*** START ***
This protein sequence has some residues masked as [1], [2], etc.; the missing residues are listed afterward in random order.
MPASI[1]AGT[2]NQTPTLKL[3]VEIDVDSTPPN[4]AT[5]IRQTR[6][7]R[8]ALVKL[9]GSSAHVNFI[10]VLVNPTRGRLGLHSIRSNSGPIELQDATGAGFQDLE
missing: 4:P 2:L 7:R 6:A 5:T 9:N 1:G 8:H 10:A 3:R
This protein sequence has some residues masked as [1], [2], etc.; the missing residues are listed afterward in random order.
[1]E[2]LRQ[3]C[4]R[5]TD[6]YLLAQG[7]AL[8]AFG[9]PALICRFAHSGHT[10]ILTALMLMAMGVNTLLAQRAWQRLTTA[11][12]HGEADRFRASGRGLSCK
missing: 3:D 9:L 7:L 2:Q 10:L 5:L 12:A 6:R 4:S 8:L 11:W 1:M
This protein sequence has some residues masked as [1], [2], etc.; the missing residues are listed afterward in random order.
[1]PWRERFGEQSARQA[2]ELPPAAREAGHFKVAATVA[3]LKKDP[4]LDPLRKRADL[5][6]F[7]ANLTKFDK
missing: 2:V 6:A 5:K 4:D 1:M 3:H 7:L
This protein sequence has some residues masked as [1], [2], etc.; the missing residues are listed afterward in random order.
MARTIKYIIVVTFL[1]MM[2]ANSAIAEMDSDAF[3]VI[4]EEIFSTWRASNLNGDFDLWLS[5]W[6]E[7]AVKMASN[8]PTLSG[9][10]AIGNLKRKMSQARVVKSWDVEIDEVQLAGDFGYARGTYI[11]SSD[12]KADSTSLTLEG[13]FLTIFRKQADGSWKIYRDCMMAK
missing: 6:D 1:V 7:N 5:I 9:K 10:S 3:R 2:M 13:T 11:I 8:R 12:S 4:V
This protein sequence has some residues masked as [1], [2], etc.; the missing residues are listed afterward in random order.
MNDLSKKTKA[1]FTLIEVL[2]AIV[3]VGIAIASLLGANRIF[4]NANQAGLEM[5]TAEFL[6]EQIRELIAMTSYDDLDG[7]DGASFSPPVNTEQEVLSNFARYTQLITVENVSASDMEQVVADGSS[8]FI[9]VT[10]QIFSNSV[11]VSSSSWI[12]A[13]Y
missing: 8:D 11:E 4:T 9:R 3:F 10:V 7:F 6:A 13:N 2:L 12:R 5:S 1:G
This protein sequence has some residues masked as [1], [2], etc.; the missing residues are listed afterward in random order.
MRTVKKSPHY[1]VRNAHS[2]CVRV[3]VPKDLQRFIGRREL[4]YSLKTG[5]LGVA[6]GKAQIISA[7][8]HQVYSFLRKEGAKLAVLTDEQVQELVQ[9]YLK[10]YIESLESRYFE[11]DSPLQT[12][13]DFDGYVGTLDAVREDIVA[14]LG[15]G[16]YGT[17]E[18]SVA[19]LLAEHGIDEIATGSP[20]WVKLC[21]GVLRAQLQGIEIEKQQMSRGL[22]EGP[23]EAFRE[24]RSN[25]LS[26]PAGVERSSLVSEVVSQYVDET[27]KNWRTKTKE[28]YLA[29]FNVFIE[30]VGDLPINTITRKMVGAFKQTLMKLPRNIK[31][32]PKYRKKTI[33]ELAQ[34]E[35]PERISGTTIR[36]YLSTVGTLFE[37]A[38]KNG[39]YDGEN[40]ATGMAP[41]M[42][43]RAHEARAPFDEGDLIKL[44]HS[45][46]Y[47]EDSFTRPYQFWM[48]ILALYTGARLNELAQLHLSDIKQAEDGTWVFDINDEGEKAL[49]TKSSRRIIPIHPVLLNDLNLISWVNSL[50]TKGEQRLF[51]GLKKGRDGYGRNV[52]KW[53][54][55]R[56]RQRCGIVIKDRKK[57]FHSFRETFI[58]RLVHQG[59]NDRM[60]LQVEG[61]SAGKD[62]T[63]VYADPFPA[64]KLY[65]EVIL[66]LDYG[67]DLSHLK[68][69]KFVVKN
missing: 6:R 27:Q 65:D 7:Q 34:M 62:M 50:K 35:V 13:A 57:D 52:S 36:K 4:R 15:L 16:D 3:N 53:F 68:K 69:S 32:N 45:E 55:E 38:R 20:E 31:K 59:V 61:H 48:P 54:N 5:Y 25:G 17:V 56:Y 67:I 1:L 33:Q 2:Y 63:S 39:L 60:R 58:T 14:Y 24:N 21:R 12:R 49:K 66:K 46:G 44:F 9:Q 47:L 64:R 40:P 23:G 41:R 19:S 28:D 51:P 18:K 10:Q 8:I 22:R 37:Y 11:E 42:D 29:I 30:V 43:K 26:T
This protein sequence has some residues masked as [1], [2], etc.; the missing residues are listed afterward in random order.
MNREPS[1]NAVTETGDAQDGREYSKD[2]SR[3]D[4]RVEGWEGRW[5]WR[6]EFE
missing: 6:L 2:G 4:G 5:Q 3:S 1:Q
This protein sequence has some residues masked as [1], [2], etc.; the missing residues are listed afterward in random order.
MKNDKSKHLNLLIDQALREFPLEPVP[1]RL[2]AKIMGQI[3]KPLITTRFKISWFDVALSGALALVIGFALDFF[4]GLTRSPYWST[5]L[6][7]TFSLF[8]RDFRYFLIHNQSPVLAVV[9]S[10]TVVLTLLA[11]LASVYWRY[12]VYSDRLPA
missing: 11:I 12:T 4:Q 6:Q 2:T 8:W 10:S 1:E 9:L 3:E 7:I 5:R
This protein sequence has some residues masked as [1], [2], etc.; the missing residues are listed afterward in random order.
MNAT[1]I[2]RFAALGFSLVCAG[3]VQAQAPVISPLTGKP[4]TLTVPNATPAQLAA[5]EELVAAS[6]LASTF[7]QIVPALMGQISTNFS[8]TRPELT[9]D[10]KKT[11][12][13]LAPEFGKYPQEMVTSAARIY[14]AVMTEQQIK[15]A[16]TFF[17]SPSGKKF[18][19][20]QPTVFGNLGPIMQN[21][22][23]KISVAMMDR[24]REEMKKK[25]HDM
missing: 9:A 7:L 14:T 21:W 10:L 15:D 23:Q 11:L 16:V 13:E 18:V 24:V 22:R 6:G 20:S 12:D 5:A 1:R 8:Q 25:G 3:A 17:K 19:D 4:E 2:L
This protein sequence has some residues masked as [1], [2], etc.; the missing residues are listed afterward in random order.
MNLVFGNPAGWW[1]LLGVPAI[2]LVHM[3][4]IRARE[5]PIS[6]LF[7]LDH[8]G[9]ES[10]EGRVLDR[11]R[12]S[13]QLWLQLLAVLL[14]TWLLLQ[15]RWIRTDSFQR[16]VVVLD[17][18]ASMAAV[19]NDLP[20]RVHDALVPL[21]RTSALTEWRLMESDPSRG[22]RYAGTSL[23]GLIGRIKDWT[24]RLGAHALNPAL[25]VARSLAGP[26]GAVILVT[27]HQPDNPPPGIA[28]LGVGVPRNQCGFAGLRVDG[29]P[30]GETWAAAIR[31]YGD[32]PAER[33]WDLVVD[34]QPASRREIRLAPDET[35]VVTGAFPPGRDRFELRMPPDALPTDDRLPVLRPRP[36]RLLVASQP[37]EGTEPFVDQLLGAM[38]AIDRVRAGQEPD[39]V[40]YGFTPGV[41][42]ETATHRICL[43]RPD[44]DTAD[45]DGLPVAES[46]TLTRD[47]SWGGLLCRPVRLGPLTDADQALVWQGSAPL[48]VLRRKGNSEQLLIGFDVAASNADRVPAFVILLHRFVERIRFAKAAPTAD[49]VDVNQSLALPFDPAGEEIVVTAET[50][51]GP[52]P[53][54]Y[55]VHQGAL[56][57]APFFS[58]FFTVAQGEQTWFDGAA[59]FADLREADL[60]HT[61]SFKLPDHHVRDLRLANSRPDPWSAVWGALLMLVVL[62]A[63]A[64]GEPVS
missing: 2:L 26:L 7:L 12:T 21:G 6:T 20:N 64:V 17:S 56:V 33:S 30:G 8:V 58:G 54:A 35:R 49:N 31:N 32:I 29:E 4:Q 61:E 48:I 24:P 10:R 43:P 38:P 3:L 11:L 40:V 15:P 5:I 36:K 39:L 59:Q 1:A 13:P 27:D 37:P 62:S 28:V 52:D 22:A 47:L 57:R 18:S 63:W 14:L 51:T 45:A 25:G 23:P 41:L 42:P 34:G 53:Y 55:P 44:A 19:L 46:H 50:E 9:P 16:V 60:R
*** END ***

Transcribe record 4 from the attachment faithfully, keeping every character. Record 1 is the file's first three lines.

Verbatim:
This protein sequence has some residues masked as [1], [2], etc.; the missing residues are listed afterward in random order.
MARTIKYIIVVTFL[1]MM[2]ANSAIAEMDSDAF[3]VI[4]EEIFSTWRASNLNGDFDLWLS[5]W[6]E[7]AVKMASN[8]PTLSG[9][10]AIGNLKRKMSQARVVKSWDVEIDEVQLAGDFGYARGTYI[11]SSD[12]KADSTSLTLEG[13]FLTIFRKQADGSWKIYRDCMMAK
missing: 6:D 1:V 7:N 5:I 9:K 10:S 3:R 2:M 13:T 11:I 8:R 12:S 4:V